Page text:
The Need for FFG(X)-m
Last week, the U.S. Navy released an RFI regarding the "next evolution of small surface combatant," the future Guided Missile Frigate FFG(X). Largely seen as a tacit admission that the proposed LCS frigate upgrade will not be adequate for more complex, blue water operations, the RFI calls for a new ship that will 1) provide support/relief to larger combatants during conflict and operations other than war, and 2) augment battlespace awareness by establishing independent sensor networks in high threat areas utilizing both onboard and unmanned systems ("extending the tactical grid").
While there is clearly a demonstrated need for FFG(X), given recent trends in weapons platform miniaturization, and the advent of micronaval warfare, we believe that in addition to FFG(X), the U.S. Navy should consider the development of FF(X) - m, a first generation unmanned microfrigate to be designed and constructed under a parallel program that enables technical and material synergies with FFG(X).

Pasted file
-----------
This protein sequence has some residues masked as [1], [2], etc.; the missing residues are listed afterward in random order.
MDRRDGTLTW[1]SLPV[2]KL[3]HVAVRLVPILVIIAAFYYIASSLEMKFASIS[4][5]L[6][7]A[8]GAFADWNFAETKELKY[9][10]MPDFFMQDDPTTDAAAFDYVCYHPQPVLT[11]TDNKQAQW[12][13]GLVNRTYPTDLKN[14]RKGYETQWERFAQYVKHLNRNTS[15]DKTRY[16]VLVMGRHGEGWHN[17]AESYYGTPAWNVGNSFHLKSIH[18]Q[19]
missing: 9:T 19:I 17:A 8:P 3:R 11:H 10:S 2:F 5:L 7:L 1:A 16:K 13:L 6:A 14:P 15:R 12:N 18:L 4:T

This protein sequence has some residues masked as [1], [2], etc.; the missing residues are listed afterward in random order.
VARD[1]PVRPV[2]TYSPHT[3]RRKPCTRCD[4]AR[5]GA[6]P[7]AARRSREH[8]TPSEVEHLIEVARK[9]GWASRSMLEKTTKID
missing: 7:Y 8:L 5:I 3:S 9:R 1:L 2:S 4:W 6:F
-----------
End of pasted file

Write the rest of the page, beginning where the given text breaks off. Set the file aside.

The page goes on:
FFG(X)-m would be a micronaval variant of FFG(X), with a mission to defeat threats in the microbattlespace.
Like it's larger cousin, its role will be anti-submarine and surface warfare, but will also include air defense utilizing nanomissiles, self-guided nanoprojectiles, and, eventually, directed energy weapons to defeat enemy drone aircraft as they become ever smaller and more maneuverable.
The need for low cost, efficient alternatives to capital intensive shipbuilding programs has perhaps never been greater. Microfrigates could be produced in larger numbers than the proposed procurement profile for FFG(X) (one unit in 2020 and 2021, with two in each of the following nine years), and at a markedly reduced cost.
A network of unmanned microfrigates would reduce the demand on high end combatants, minimize the risk to human life, and extend the tactical grid well beyond the horizon.
Only by deploying unmanned microfrigates will the Navy be prepared to meet the coming threat from unmanned microsubmarines, micro aircraft and (eventually) unmanned surface microcombatants.
The idea of a microfrigate may seem farfetched, yet the technologies and skills necessary for the development of robust micro air and sea combatants are readily available, enabling not only near-peer competitors, but smaller players, rogue states, and even nonstate actors to fashion their own potent micronavy. As this trend toward miniaturization accelerates, the U.S. Navy must remain ahead of the curve as potential adversaries acquire ever-smaller weapons and weaponized unmanned vehicles.